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Human trafficking is a common phenomenon also in the Nordic countries

Ministry of Social Affairs and HealthMinistry of the Interior
25.10.2016 8.00 | Published in English on 26.10.2016 at 16.17
Press release 180

The conference organised in Helsinki on 26 October 2016 addresses the common challenges shared by the Nordic countries in combatting human trafficking. Titled Nordic countries - a common market for human trafficking, the conference is part of the multi-year programme of the Nordic Council of Ministers to combat human trafficking. It is looked at from the perspectives of equality between genders, children and adolescents as well as from a legal standpoint.

Human trafficking is an aggravated form of abuse and a growing problem also in the Nordic countries. It represents serious cross-border crime; its actors see the Nordic countries as one market area.  Extensive Nordic cooperation and exchange of information are needed to identify and help victims of human trafficking and to investigate and solve such cases. Therefore cooperation is of utmost importance between operators who work to prevent human trafficking.

The majority of victims are women, and a large number of them face harsh violence and abuse. Particularly human trafficking which targets women and children and subjects them to sexual abuse and prostitution has proved to be a phenomenon, which is difficult to identify.  

"When a person has been identified as a victim of human trafficking is it vital to refer them to appropriate support without delay. Such victims are offered, for example, tailored social welfare and health care services and housing support. This is a way to help victims and prevent social problems which are caused by human trafficking", says Minister of Family Affairs and Social Services Juha Rehula. Minister Rehula will chair the Nordic Council of Ministers for Gender Equality in 2016.

In recent years, competences and expertise have been developed to identify better victims of human trafficking. "A lot of clients have been referred this year to the Joutseno Reception Centre which coordinates the system of aid for the victims of human trafficking - their number has more than doubled. Finnish authorities and NGOs have cooperated in an exemplary and productive way in different parts of the country. As a result, Finland has a lot to give, also to other countries, in combatting human trafficking", says Minister of the Interior Paula Risikko.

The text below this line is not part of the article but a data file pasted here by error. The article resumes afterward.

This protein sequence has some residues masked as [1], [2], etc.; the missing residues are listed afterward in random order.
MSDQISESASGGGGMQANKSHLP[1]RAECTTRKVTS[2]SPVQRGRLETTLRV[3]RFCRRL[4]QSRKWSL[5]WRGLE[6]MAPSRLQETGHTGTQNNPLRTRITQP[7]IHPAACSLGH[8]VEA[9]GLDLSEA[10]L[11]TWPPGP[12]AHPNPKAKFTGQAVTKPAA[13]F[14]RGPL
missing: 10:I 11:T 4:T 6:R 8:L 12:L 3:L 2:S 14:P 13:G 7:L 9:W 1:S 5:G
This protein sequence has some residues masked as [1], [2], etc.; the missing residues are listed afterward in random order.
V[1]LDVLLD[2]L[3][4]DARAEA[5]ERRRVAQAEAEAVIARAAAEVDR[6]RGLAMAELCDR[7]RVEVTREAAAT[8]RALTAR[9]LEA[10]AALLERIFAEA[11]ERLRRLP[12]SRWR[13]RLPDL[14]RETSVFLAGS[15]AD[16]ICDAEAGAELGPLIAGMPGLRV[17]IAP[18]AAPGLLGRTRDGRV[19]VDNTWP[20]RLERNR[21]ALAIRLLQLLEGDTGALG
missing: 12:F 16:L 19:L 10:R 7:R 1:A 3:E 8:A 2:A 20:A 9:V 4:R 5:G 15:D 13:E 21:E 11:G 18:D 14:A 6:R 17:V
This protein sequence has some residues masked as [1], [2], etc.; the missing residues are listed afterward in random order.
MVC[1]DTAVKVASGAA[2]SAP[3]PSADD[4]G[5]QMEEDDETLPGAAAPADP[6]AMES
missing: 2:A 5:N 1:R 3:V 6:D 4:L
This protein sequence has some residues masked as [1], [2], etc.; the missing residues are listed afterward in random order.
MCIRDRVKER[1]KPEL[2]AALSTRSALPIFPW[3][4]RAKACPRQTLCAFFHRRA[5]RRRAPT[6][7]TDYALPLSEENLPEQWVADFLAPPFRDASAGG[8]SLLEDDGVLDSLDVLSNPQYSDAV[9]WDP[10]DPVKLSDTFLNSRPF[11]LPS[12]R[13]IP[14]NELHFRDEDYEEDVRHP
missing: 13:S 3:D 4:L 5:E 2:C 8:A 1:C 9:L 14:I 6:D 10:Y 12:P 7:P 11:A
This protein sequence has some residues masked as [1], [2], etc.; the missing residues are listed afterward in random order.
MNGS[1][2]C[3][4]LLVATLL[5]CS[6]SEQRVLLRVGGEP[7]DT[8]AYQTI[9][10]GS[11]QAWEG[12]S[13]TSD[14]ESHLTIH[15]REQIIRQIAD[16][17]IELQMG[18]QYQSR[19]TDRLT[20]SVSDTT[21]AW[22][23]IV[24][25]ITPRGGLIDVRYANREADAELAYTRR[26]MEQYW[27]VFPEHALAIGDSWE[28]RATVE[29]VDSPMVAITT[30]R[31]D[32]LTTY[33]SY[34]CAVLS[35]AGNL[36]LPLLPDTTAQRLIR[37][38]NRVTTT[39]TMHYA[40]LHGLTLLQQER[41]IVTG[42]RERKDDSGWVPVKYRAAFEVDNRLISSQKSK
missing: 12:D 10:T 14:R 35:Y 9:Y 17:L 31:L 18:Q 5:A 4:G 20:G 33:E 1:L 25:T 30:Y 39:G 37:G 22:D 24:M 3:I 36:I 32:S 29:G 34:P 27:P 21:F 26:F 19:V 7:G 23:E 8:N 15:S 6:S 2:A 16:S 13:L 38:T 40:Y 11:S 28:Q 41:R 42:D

Organised by the Non-Discrimination Ombudsman in cooperation with the Ministry of Social Affairs and Health, the conference is one of the events under Finland's Presidency of the Nordic Council of Ministers. Also the Secretary General of the Nordic Council of Ministers Dagfinn Høybråten underlines regional cooperation.

"Regional cooperation is important so that we can prevent more effectively this type of modern slavery across borders. Through regional cooperation on the Nordic level we can improve measures to identify better the needs of women, men, girls and boys who have become victims of human trafficking. By taking specific measures the Nordic Council of Ministers creates platforms for cooperation", says Secretary General Høybråten.

Inquiries:

Annamari Asikainen, Senior Officer, Ministry of Social Affairs and Health, tel. +358 295 163 232
Senior Specialist Tero Mikkola, Ministry of the Interior, tel. +358 295 488 617.

Juha Rehula Paula Risikko
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